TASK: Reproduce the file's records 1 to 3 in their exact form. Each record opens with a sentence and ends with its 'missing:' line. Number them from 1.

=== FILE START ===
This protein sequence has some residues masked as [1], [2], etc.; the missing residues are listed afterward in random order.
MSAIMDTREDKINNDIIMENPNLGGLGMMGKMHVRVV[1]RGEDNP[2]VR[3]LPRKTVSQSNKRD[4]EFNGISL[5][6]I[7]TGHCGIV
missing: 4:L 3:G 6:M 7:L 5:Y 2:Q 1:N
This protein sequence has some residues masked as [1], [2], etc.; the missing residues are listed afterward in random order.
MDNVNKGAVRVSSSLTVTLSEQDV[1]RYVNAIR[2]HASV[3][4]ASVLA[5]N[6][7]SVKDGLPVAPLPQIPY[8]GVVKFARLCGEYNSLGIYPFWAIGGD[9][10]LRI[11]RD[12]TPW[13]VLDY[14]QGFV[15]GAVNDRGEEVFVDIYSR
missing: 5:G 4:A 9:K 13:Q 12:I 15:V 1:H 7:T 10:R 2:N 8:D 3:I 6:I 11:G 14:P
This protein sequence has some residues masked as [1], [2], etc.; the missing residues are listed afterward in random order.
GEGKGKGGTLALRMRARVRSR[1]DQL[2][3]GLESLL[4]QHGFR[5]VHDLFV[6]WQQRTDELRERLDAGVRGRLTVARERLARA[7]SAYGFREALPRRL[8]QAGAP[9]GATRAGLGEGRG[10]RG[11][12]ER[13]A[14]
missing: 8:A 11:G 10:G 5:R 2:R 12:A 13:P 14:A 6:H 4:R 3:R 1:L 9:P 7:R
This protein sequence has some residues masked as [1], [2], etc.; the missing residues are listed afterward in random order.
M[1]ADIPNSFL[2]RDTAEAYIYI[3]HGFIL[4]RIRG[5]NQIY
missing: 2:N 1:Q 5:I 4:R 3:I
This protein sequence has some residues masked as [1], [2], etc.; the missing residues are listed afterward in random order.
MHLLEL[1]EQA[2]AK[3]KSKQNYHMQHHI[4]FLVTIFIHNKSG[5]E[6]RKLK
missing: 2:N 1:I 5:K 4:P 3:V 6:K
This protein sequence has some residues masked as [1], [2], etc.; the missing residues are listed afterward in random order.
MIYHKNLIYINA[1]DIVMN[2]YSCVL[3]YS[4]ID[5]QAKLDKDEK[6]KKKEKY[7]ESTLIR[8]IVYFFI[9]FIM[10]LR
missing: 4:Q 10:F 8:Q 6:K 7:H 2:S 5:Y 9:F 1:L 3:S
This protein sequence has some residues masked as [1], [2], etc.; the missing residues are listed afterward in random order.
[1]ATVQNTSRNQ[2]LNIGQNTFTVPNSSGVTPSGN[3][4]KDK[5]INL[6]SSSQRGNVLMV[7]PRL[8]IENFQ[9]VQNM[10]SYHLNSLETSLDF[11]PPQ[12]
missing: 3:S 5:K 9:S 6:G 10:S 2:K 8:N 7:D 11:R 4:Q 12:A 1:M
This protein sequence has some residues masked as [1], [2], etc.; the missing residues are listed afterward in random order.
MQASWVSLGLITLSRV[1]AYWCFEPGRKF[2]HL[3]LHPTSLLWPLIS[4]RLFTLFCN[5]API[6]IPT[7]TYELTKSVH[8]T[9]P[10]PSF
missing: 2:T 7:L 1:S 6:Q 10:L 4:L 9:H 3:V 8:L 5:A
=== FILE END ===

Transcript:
This protein sequence has some residues masked as [1], [2], etc.; the missing residues are listed afterward in random order.
MSAIMDTREDKINNDIIMENPNLGGLGMMGKMHVRVV[1]RGEDNP[2]VR[3]LPRKTVSQSNKRD[4]EFNGISL[5][6]I[7]TGHCGIV
missing: 4:L 3:G 6:M 7:L 5:Y 2:Q 1:N
This protein sequence has some residues masked as [1], [2], etc.; the missing residues are listed afterward in random order.
MDNVNKGAVRVSSSLTVTLSEQDV[1]RYVNAIR[2]HASV[3][4]ASVLA[5]N[6][7]SVKDGLPVAPLPQIPY[8]GVVKFARLCGEYNSLGIYPFWAIGGD[9][10]LRI[11]RD[12]TPW[13]VLDY[14]QGFV[15]GAVNDRGEEVFVDIYSR
missing: 5:G 4:A 9:K 13:Q 12:I 15:V 1:H 7:T 10:R 2:N 8:D 3:I 6:I 11:G 14:P
This protein sequence has some residues masked as [1], [2], etc.; the missing residues are listed afterward in random order.
GEGKGKGGTLALRMRARVRSR[1]DQL[2][3]GLESLL[4]QHGFR[5]VHDLFV[6]WQQRTDELRERLDAGVRGRLTVARERLARA[7]SAYGFREALPRRL[8]QAGAP[9]GATRAGLGEGRG[10]RG[11][12]ER[13]A[14]
missing: 8:A 11:G 10:G 5:R 2:R 12:A 13:P 14:A 6:H 4:R 3:R 1:L 9:P 7:R